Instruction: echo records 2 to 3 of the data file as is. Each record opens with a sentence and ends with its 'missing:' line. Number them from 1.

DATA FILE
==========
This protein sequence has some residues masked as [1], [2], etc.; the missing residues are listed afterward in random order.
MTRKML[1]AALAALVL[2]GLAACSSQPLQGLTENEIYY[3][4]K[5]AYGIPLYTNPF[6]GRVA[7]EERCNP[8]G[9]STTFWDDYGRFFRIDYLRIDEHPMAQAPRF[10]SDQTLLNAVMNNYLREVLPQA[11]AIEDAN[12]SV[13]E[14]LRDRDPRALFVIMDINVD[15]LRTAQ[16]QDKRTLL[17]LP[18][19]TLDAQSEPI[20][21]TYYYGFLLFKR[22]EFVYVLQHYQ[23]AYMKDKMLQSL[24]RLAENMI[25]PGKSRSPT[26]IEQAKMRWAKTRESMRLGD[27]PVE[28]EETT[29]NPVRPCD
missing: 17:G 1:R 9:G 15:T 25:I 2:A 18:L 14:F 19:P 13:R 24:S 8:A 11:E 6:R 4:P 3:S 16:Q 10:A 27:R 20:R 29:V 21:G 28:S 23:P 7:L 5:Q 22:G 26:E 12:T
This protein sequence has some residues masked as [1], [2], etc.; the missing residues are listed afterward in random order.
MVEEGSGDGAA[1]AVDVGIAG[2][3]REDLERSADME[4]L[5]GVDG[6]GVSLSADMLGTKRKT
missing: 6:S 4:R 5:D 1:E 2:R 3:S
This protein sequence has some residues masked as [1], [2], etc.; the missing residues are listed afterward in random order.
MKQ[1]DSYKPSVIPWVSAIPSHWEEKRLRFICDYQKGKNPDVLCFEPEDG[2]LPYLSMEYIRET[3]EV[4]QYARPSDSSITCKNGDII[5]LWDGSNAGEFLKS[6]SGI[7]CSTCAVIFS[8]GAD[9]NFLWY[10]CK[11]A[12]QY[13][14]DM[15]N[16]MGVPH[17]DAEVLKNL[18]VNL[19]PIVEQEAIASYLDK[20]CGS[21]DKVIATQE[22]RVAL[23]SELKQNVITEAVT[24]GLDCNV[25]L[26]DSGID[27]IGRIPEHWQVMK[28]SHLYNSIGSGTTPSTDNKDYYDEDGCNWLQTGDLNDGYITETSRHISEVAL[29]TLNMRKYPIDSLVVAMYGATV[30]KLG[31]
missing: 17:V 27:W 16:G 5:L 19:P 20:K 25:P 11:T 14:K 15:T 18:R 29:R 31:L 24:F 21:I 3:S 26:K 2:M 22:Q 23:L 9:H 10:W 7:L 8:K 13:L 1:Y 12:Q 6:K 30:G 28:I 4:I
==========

This protein sequence has some residues masked as [1], [2], etc.; the missing residues are listed afterward in random order.
MVEEGSGDGAA[1]AVDVGIAG[2][3]REDLERSADME[4]L[5]GVDG[6]GVSLSADMLGTKRKT
missing: 6:S 4:R 5:D 1:E 2:R 3:S
This protein sequence has some residues masked as [1], [2], etc.; the missing residues are listed afterward in random order.
MKQ[1]DSYKPSVIPWVSAIPSHWEEKRLRFICDYQKGKNPDVLCFEPEDG[2]LPYLSMEYIRET[3]EV[4]QYARPSDSSITCKNGDII[5]LWDGSNAGEFLKS[6]SGI[7]CSTCAVIFS[8]GAD[9]NFLWY[10]CK[11]A[12]QY[13][14]DM[15]N[16]MGVPH[17]DAEVLKNL[18]VNL[19]PIVEQEAIASYLDK[20]CGS[21]DKVIATQE[22]RVAL[23]SELKQNVITEAVT[24]GLDCNV[25]L[26]DSGID[27]IGRIPEHWQVMK[28]SHLYNSIGSGTTPSTDNKDYYDEDGCNWLQTGDLNDGYITETSRHISEVAL[29]TLNMRKYPIDSLVVAMYGATV[30]KLG[31]
missing: 17:V 27:W 16:G 5:L 19:P 20:K 25:P 11:T 14:K 15:T 18:R 29:R 31:L 24:F 21:I 3:S 26:K 2:M 22:Q 23:L 9:H 10:W 7:L 8:K 13:L 1:Y 12:Q 6:K 30:G 28:I 4:I